early and often

Joe Lieberman Can Still Sit in His Favorite Chair

Marbury, smiling that $21.9 million smile.

The Democratic Senate caucus gathered this morning to finally decide the fate of Joe Lieberman and his beloved chairmanship of the Homeland Security and Governmental Affairs committee. It’s the position he prizes above all else — he had told Harry Reid that losing it would be “unacceptable.” And so the Democrats, feeling mighty beneficent as they bask in the glow of Barack Obama’s victory, decided to let him keep it. But these Democrats are no wimps. This ain’t the Mommy party anymore, no way. There must be repercussions. So as punishment for campaigning on behalf of John McCain, speaking at the Republican National Convention, musing that it’s a “good question” whether Obama is a Marxist, and saying that Obama hasn’t always “put the country first,” the Democrats ruthlessly stripped away Lieberman’s seat on the less prominent Private Sector and Consumer Solutions to Global Warming and Wildlife Protection subcommittee. Ouch?

• Steve Benen wants us to “cut the nonsense” and not pretend that “giving into Lieberman’s leverage-less demands” and letting him keep his chairmanship was any kind of rebuke. [Political Animal/Washington Monthly]

• Markos Moulitsas asks “what idiot would think that taking away a subcommittee from Lieberman would be seen as a ‘stinging rebuke,’” as Roll Call put it? “The only thing that matters” is the Homeland Security Committee. “No one gives a shit about” the subcommittee. [Daily Kos]

• Chris Cillizza credits Lieberman’s surprising success in holding onto his chairmanship to “personal loyalties” of the “old guard” in the Senate, where he’s served since 1988. But the decision could be “the first rift in what had been a harmonious convergence of Democrats (thanks to George W. Bush) over the last two years,” and the left may be “far less willing to go along and get along with President-elect Barack Obama’s agenda.” [Fix/WP]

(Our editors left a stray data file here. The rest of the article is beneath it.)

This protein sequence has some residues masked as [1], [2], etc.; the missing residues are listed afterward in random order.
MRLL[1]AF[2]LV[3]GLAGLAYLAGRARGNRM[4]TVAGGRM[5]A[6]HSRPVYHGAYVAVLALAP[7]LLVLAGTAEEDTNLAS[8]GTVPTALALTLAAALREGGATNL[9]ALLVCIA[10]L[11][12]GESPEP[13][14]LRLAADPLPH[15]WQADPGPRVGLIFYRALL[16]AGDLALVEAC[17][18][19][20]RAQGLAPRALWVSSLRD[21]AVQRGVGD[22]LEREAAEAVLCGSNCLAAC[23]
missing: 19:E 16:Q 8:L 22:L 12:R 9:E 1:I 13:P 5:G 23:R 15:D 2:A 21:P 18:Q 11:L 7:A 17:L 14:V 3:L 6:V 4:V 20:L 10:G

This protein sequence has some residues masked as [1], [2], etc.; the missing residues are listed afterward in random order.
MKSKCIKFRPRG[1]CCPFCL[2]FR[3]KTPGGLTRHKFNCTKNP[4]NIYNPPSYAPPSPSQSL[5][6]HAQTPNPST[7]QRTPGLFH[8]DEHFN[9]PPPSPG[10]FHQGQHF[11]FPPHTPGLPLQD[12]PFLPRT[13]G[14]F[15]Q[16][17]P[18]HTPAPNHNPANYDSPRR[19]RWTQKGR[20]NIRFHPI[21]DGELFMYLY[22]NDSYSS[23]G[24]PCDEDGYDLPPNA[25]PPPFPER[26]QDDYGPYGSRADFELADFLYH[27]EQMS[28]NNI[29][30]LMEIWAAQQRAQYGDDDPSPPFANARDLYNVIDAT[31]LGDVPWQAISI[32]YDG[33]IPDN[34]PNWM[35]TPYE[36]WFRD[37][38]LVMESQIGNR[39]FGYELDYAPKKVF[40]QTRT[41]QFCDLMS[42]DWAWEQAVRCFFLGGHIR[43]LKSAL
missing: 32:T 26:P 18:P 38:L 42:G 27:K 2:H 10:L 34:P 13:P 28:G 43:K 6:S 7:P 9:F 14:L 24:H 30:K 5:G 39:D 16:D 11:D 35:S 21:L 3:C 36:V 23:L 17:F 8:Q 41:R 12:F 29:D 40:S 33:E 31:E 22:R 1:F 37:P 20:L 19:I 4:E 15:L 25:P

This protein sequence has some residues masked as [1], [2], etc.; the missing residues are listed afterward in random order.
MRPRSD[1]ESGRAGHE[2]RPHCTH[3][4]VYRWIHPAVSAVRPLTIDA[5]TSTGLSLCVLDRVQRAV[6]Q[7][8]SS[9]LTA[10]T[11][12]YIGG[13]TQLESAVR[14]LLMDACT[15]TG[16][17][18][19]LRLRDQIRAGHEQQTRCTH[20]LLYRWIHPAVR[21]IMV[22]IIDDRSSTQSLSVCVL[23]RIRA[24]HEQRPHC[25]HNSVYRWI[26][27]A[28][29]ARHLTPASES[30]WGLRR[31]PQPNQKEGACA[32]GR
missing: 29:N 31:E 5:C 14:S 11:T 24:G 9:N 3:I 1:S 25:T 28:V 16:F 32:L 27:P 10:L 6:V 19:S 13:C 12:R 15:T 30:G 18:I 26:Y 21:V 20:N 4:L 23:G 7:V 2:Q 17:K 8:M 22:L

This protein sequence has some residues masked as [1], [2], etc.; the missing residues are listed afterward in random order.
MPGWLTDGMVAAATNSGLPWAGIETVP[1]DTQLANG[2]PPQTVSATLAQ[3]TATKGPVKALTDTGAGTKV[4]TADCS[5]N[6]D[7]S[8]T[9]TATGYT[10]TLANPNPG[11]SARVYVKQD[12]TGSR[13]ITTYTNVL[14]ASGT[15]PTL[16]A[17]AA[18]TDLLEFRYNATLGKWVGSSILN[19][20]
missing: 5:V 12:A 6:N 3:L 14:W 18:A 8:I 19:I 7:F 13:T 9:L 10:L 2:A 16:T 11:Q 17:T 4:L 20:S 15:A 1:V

• Greg Sargent says it “remains to be seen” whether stripping Lieberman of his subcommittee chair “will be seen as ‘significant’ by people who think that Lieberman’s actions show him to be completely out of sync with the values and ideas of the Democratic Party.” [TPM Election Central]

• James Oliphant and Janet Hook write that “[s]ometime between the heat of the presidential campaign and now, the passion for retribution cooled dramatically,” and some of that cooling is a result of senators following the lead of Barack Obama. [LAT]

• Chuck Todd and friends agree that Obama’s magnanimity was a big factor in the change of heart. The reasoning goes, “If the wrath was directed at Obama and [he] got over it, shouldn’t the Democratic caucus do the same?” Of course, being “mainly responsible for the wrist slap” on Lieberman “is really going to test Obama’s base.” However, one way to look at it is that not punishing Lieberman is the type of change — an end to “bitter partisanship” — that Obama promised. [First Read/MSNBC]

• Likewise, Jay Newton-Small says the result is really no surprise considering Obama’s “promise of change from DC’s bitter partisan ways.” [Swampland/Time]

• Glenn Greenwald disagrees that the “bipartisanship” of the move would constitute change: “[T]he last eight years have been defined, more than anything else, by overarching bipartisan cooperation and consensus,” as demonstrated by Democratic support of the Patriot Act, the wars in Iraq and Afghanistan, “warrantless eavesdropping and telecom immunity,” the bailout, and more. Rewarding Lieberman is therefore “perfectly consistent with — not a departure from — how Washington works.” [Salon]

• Tim Fernholz believes what Lieberman “did during the campaign was shameful” and he “should lose his position and basically be ostracized by his colleagues.” But he notes that the importance of “passing progressive legislation,” which will require every senator the Democrats can muster, should take precedent over vengeance. And when 2012 rolls around, the Democrats should fund a primary challenger to take Lieberman’s seat. [Tapped/American Prospect]

• Jennifer Rubin thinks it would have been “irrational” to “shove Sen. Joe Lieberman into the arms of Mitch McConnell and the Republicans.” [Contentions/Commentary]

Joe Lieberman Can Still Sit in His Favorite Chair